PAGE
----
Mediocrity, thy name is Jason Vargas.
Not that there’s anything particularly wrong with that when the standard happens to be the best baseball players in the world, but it’s probably going to be enough to signal the end of his career with the Los Angeles Angels, who are unlikely to give the pending free agent a qualifying offer as they already have their fair share of financial concerns.
For a team like the Toronto Blue Jays, however, average might just be good enough.
Well, as long as they can get it in a steady quantity, anyway. But should they consider prying Vargas away from the west coast? If there’s one obvious pro from signing a player like this, it’s that they pretty much know what they’re going to get.
It might not always look like it given the lefty soft-tosser’s notably average stuff, but he does have a track record of getting outs at a reasonable rate. A .265-ish BAA and 1.30 WHIP are to be expected at this point, but the real reason for the reason why the Angels decided to trade for him to begin with was because he’d developed a bit of a workhorse reputation.
The streak of longevity came to an end due to issues with blood clots in 2013, but he did throw 200-plus innings in both 2011 and 2012 as a member of the Seattle Mariners. That’s obviously an ability that Toronto will be looking for when they go pitcher hunting, and though Vargas would likely be no more than a no. 3 starter even in an ideal world scenario, his longevity will be a welcomed break from what Blue Jays fans have seen these last two years.
On the other hand … the adequate, if not uninspiring ceiling he offers would have a difficult time mitigating the potential floor. Despite his track record of steady mediocrity, there are trends that should worry the Blue Jays about the possibility of him taking the mound at the Rogers Center.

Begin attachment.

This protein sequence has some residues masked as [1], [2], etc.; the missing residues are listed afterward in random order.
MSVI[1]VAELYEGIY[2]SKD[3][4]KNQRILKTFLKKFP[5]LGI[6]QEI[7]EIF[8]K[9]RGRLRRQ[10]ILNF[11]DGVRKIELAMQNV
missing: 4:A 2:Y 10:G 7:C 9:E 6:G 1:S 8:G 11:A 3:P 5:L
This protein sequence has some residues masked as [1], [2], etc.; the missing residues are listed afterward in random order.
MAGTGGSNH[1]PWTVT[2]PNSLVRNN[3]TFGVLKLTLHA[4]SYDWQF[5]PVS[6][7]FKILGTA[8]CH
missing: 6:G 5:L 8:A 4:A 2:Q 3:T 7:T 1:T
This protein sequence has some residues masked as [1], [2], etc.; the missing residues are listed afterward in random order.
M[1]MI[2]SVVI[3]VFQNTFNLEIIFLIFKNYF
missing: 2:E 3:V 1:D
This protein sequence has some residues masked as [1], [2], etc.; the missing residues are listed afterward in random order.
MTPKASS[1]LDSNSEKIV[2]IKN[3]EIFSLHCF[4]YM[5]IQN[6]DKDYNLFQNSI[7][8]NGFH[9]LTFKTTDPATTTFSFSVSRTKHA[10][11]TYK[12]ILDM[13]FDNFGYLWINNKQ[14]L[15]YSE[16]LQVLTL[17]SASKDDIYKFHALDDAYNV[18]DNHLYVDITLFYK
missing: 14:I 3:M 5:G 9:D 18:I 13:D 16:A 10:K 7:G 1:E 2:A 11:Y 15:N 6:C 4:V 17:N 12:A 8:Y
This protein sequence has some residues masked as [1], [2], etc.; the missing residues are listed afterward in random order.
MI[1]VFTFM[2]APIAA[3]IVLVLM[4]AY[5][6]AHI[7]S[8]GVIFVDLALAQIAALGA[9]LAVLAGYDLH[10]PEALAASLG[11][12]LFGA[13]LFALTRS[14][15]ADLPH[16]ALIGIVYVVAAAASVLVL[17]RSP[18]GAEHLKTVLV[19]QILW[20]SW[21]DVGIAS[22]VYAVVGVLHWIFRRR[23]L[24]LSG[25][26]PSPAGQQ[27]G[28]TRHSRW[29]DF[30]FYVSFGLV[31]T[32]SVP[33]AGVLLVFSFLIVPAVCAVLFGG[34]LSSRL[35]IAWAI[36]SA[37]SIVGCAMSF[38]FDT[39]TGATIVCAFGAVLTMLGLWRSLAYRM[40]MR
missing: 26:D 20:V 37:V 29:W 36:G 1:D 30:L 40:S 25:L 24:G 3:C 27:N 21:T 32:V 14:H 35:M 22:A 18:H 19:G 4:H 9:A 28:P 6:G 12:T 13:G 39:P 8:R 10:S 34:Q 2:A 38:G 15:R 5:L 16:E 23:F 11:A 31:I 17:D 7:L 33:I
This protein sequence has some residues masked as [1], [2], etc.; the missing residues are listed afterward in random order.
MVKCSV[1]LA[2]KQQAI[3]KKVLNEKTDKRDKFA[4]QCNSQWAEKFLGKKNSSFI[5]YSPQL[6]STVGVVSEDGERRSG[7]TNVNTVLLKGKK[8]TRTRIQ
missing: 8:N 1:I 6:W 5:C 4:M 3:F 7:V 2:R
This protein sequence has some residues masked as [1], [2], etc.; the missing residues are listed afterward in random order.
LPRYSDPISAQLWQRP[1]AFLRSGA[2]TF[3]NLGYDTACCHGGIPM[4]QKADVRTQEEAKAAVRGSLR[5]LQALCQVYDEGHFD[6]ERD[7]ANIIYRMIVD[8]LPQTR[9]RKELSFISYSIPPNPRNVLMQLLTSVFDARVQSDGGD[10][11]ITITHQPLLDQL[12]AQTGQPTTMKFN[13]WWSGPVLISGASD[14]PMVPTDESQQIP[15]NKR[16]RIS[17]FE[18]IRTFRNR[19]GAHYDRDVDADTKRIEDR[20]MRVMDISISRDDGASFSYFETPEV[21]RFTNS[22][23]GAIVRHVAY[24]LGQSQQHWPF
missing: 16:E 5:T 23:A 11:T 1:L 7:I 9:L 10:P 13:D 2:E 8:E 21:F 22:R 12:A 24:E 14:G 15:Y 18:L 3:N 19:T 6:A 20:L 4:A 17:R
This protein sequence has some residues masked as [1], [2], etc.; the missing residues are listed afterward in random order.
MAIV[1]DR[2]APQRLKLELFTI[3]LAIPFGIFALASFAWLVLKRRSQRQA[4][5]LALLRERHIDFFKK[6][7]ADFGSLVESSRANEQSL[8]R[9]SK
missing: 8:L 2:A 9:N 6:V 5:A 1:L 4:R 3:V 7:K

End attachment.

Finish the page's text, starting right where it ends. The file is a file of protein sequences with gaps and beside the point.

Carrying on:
For one, he’s a prototypical soft tosser who lives on deception from the left side and generating soft contact (8.9 percent infield hits in 2013, 10.3 percent pop-ups), which isn’t really unlike how Mark Buehrle makes his living. However, unlike the Blue Jays veteran, Vargas doesn’t generate as many ground balls (1.33 GB/FB, 45.3 percent GBs for Buehrle vs. 1.04, 40.2 for Vargas).
Moreover, the free agent is coming off a season with a career-high 21.3 percent line drive rate, a number which should continue to go up if he had to adjust to the AL East. Given the up-and-down nature of his HR/FB rate, he’d be a significant wild card for the bluebirds, with a floor that could potentially be fairy scary even if he can eat the innings.
Given the overall weakness of the FA class when it comes to starters, there isn’t a particular issue with the Blue Jays looking to fill an uncertain rotation with some known quantities, even if they happen to be average. The key here, however, is to project how average would play in a hitter’s park in the toughest division in baseball.
Vargas’ particular brand of mediocrity carries a little too much risk, and the Blue Jays would probably be better off looking at other similar options to fill the same role.